Breaking Down Data On Solo Households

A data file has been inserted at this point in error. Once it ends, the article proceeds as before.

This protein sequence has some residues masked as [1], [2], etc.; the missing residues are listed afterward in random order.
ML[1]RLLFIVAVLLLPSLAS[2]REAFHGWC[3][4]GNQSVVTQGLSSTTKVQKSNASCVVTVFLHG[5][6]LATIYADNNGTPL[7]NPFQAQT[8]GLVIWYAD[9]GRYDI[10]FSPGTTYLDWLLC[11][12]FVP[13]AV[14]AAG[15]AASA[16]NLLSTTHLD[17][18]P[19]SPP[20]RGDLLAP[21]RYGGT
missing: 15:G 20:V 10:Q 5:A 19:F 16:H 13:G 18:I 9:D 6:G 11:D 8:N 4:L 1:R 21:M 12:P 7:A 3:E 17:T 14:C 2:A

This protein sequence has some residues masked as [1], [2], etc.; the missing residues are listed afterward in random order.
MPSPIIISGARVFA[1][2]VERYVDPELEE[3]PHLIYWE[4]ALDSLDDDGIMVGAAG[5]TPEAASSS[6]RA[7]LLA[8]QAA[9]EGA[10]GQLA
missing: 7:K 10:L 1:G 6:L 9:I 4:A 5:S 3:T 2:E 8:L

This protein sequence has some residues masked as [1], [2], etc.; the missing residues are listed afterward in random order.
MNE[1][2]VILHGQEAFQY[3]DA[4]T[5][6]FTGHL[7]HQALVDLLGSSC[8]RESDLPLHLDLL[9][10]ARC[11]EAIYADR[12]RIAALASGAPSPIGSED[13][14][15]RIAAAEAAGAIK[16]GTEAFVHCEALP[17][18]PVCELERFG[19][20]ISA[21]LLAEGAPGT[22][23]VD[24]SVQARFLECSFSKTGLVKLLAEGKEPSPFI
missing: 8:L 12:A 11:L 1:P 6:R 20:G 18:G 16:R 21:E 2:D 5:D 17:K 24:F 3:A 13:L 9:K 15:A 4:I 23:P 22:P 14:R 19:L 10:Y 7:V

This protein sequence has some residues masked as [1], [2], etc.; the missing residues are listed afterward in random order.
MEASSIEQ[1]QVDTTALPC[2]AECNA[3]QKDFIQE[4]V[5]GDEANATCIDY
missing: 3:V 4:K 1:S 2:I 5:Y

Among the big demographic shifts of the past half-century has been the rise of the one-person household. Within living memory, it was relatively rare for people to live alone. Now, it’s not. But there’s considerable variation by ethnicity in the incidence of solo households, according to a report from the Census Bureau that analyzes data for 2005. Among non-Hispanic whites, 28 percent of households consist of a person living alone. The figure for blacks is a bit higher, at 31 percent. It’s markedly lower for Asians (20 percent), and lower still for Hispanics (16 percent). Apart from cultural differences, variations in median age likely contribute to these disparities. For instance, since the Hispanic population in the U.S. skews relatively young (a median age of 27.2, vs. 40.4 for non-Hispanic whites, who are the most elderly cohort), fewer people in this demographic segment are in the prime widow/widower age bracket.